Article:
The library has two sections where not less than 20 new but dusty desktop computers sat on desks with a chair each and cubicles for readers, according to a 2017 report. There was also “a rest room within the building, offices and a room where batteries for solar panels and other equipment like printers were kept. In the event power goes out, the library and ICT centre is expected to run on solar energy.”
Libraries And Learning; Any Link?
Experts who spoke to HumAngle posit that in communities, especially rural areas where children do not have a conducive environment for study at home, the library becomes an essential learning tool.
It is also believed that learning promotes the culture of reading, which in turn improves children’s ability to communicate at early ages.
Precious Aigbe, an educationist, pointed out that libraries are an integral part of a child’s life, from primary to secondary school level.
“Apart from the fact that a library within a school environment would help students’ reading culture, it also helps them to see beyond the shores of their local environment,” Aigbe said. “Most people don’t get the opportunity to travel, but with a library in their school, they get to explore beyond their immediate environment.”
Aigbe added that Nigerians read when they have a well-equipped and comfortable library and technology is supposed to be an enabler. “There are different reading styles for different individuals. Not everybody would assimilate much from materials read from tablets or phones compared to physical books. Books are still effective in this technological age, and then of course, there is the ICT section of the library,” he explained.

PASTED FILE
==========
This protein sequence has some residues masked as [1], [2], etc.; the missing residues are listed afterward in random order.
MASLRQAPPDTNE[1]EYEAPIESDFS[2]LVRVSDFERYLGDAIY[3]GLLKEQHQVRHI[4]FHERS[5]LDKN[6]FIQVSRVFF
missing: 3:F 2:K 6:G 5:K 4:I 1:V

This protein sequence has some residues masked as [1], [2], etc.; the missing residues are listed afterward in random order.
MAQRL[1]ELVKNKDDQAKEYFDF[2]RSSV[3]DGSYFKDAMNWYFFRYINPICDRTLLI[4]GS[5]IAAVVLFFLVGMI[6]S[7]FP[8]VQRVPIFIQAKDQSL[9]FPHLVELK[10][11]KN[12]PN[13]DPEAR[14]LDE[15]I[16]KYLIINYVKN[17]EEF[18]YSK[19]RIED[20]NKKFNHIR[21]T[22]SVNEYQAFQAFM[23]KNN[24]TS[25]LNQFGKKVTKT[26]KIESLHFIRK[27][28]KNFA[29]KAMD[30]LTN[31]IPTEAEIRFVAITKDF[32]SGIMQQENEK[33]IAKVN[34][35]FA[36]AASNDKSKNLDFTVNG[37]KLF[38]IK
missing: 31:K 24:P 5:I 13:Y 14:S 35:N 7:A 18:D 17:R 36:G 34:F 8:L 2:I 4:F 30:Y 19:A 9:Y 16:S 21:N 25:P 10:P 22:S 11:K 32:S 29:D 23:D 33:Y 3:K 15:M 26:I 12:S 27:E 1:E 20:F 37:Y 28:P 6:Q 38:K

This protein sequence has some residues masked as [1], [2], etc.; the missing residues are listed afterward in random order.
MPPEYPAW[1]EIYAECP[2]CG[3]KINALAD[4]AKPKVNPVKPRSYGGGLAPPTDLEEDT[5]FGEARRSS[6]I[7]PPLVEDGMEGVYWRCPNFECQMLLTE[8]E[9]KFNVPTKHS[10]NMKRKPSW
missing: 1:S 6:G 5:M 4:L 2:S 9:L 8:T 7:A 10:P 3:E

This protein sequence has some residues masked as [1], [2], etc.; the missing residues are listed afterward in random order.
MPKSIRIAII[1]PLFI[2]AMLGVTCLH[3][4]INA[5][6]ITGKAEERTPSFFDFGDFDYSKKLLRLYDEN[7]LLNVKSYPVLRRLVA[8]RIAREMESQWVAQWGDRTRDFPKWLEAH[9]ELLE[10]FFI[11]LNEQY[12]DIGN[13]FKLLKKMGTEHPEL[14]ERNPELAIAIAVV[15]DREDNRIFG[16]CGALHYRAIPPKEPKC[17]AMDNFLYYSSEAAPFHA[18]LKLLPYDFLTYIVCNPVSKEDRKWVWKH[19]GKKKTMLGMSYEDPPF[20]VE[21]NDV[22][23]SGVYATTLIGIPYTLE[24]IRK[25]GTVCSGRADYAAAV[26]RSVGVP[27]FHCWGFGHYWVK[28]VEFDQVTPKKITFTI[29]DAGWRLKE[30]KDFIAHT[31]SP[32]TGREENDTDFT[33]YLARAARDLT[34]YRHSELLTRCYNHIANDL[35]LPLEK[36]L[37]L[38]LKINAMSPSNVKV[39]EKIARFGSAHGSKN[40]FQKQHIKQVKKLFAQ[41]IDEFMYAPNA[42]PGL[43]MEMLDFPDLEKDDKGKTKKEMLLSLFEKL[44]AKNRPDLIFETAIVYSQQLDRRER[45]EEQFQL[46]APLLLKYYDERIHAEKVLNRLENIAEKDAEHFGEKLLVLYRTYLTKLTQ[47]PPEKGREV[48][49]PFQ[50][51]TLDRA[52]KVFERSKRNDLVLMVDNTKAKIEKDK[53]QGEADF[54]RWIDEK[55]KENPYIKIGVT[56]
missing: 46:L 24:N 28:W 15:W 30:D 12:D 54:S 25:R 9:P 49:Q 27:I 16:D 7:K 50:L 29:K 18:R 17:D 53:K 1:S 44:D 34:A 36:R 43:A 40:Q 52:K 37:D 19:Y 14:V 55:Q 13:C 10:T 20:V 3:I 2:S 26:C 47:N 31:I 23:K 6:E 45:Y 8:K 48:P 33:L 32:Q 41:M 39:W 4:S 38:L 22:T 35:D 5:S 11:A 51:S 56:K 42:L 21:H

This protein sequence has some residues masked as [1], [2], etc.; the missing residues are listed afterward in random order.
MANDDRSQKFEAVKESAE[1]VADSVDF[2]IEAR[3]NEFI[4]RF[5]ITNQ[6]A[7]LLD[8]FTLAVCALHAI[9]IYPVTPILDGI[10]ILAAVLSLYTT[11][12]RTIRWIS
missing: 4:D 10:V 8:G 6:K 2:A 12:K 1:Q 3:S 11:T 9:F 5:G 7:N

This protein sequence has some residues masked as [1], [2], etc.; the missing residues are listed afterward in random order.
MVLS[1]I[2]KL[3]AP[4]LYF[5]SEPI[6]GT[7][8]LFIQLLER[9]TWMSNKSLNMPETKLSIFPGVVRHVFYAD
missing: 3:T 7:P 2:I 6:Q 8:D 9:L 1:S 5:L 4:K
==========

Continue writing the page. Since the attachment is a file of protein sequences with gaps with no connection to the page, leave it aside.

A professor from the department of English, University of Abuja, Vickie Sylvester, believes Nigeria has grown with what she described as a colonial disposition. “[For] a lot of things we run in Nigeria, we follow what colonial education has started for us without looking at how they work,” she said.
Referring to the way Nigeria treats its educational sector, Prof. Sylvester gave an instance. “In Britain, you don’t see cracks on the road before they start working on it. Here, we wait for cracks or somebody to die before we do,” she said.
The professor pointed out that when the British came to Nigeria, the first thing they did was teach people how to read and write for labor purposes. Today, children are taught to read and write for the purpose of communication but are not encouraged to read.
“When you start reading to a child, he or she grows with good communication, even at the age of three or four, because he listens to you and takes what is impacted,” she explained. “And because he starts reading picture books, he eventually graduates to reading words.”
Prof. Sylvester compared Nigeria to the United Kingdom where she said every community has a library and people who have never been to school train themselves to read and write.